Friday, December 16, 2016


Two: 1)more than one 2)second in a series

Dog: a flesh eating domestic mammal related to wolves

Yarn: 1)a continuous often plied strand composed of fibers or filaments and used in knitting and weaving. 2)a story, especially a tall tale

Service Dog: an animal which has thousands of hours of training to perform specific tasks to assist a disabled person, improving their quality of life Per the ADA, Service Dogs are allowed everywhere their handler goes.

Therapy Dog: an animal with obedience training and a calm disposition who is invited to visit facilities to brighten up clients days

Emotional Support Animal: An animal with no special training, they give their owner comfort in times of stress. ESAs are covered by both the fair housing and travel acts.


I have two dogs, and I like to knit. I'm also a spinner and a weaver. I like sharing stories about my life with the pups. I also enjoy teaching a few folks the textile arts. I'm also the owner of a retired therapy dog who doubles as my ESA. My younger dog is in training for public access. It's my hope she will be mentally and emotionally stable enough to become my service dog.

One of my bete noirs is folks who want to pass off their pets as something they aren't. It takes a solid temperament along with hours of training to make a service dog. Travel is very stressful for pets. If your dog isn't a service dog, don't try to pass it off as one. Bite liability is a major thing. When you have your pet in public, you are liable for any injuries your dog gives to others.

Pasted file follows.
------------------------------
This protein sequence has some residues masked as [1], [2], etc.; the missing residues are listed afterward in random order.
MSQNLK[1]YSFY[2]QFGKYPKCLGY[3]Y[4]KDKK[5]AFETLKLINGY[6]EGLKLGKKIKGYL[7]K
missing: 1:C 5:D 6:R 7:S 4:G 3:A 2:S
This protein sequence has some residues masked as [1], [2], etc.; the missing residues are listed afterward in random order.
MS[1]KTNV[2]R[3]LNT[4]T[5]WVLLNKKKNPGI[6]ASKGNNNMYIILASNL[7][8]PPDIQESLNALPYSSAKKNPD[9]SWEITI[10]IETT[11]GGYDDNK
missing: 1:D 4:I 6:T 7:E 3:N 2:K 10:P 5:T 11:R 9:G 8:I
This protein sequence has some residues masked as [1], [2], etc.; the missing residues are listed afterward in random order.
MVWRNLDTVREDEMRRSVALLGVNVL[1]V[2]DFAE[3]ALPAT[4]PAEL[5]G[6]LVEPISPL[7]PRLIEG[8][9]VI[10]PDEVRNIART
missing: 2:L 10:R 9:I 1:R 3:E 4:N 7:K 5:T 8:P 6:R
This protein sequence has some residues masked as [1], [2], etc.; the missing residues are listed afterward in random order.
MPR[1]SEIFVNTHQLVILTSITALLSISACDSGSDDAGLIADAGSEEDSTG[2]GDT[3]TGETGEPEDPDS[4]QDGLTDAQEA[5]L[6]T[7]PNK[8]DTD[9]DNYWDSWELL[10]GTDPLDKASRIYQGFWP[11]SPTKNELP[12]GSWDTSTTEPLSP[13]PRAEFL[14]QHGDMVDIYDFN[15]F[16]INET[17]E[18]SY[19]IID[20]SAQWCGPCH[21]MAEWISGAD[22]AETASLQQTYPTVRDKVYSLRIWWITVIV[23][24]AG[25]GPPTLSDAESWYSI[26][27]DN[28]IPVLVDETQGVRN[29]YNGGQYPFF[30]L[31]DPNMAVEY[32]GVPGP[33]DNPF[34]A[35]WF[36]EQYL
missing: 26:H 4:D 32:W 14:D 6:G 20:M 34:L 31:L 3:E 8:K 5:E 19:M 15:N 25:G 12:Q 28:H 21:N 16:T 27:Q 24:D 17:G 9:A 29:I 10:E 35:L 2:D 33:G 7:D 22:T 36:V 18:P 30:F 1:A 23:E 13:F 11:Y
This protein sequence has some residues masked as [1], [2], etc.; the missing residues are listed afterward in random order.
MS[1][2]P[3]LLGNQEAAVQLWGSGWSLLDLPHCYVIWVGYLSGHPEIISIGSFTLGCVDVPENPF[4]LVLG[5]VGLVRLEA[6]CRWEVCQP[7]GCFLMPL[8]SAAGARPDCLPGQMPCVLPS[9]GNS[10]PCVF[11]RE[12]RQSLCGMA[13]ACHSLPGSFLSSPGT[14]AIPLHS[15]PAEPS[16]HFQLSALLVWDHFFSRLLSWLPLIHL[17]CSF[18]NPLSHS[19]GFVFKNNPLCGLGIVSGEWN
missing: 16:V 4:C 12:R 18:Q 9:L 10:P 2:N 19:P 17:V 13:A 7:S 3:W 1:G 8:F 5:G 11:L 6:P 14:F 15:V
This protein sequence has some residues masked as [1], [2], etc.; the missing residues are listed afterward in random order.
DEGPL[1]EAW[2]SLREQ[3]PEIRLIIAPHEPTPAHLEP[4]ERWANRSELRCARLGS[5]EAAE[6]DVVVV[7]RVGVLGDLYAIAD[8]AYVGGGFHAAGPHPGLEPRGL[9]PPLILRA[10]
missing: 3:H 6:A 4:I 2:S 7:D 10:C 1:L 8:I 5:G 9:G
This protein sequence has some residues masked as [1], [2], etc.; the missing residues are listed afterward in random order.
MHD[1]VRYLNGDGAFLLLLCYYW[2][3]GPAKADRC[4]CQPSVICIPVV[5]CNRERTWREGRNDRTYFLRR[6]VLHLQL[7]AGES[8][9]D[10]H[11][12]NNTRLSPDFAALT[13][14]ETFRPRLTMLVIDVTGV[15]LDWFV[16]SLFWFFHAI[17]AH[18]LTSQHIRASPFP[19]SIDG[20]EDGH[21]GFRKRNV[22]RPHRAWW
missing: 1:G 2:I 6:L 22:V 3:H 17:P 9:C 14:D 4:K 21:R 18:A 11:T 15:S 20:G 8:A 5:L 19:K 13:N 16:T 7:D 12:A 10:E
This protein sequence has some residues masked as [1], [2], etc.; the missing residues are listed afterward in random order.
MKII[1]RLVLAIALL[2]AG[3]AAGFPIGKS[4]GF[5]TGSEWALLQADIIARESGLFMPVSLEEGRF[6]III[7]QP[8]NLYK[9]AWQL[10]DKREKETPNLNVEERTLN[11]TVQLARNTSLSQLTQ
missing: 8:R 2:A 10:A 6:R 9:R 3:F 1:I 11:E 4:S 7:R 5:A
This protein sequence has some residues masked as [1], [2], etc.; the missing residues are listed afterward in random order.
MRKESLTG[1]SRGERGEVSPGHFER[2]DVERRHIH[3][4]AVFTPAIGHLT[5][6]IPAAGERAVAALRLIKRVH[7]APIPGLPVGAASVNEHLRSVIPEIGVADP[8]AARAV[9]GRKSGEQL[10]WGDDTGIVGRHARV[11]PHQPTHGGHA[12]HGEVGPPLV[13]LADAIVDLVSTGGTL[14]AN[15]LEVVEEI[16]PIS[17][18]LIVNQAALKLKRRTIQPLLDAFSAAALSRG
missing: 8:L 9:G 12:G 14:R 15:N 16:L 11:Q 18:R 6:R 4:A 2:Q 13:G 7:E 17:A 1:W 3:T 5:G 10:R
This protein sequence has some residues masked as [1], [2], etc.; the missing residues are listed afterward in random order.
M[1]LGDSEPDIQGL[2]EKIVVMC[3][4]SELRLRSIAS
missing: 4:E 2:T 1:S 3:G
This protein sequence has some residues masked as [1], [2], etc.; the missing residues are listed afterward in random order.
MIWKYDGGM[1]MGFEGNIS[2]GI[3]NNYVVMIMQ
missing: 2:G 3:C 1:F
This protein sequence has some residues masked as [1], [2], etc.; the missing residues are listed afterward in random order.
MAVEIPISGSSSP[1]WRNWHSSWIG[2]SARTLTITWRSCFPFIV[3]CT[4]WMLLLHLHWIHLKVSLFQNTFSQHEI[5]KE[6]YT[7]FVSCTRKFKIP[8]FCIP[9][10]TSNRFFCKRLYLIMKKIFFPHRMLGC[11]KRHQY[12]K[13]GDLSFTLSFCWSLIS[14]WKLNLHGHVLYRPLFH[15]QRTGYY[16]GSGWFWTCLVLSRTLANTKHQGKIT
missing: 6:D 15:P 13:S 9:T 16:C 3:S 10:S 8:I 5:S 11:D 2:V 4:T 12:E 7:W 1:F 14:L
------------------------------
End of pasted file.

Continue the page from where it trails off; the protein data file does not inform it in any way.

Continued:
A Service Dog is a medical necessity. It's not a fashion statement or a way to draw attention. It's a way for a person to be able to leave their home and possibly have a job. Being disabled isn't being lucky. It's having a helper with you 24/7. It's carrying your rescue meds, a water bowl for the dog, clean up bags, and making sure to find quiet places for your dog to be able to relieve itself. Having a Service Dog means people stopping you and asking rude, invasive questions about your medical condition. It's random folks demanding they be allowed to pet your dog, or distracting your dog which can imperil you. It's having people try to not allow you to enter their business, judging you on the poor behavior of someone's pet that was passed off as a working dog. It's also running the risk of having a poorly trained dog attack your helper because someone never socialized their pet and bought a vest on the internet because they wanted to have their precious snowflake with them.

For Pete's sake, if your dog isn't a working dog, don't try to pass it off as one.

No comments: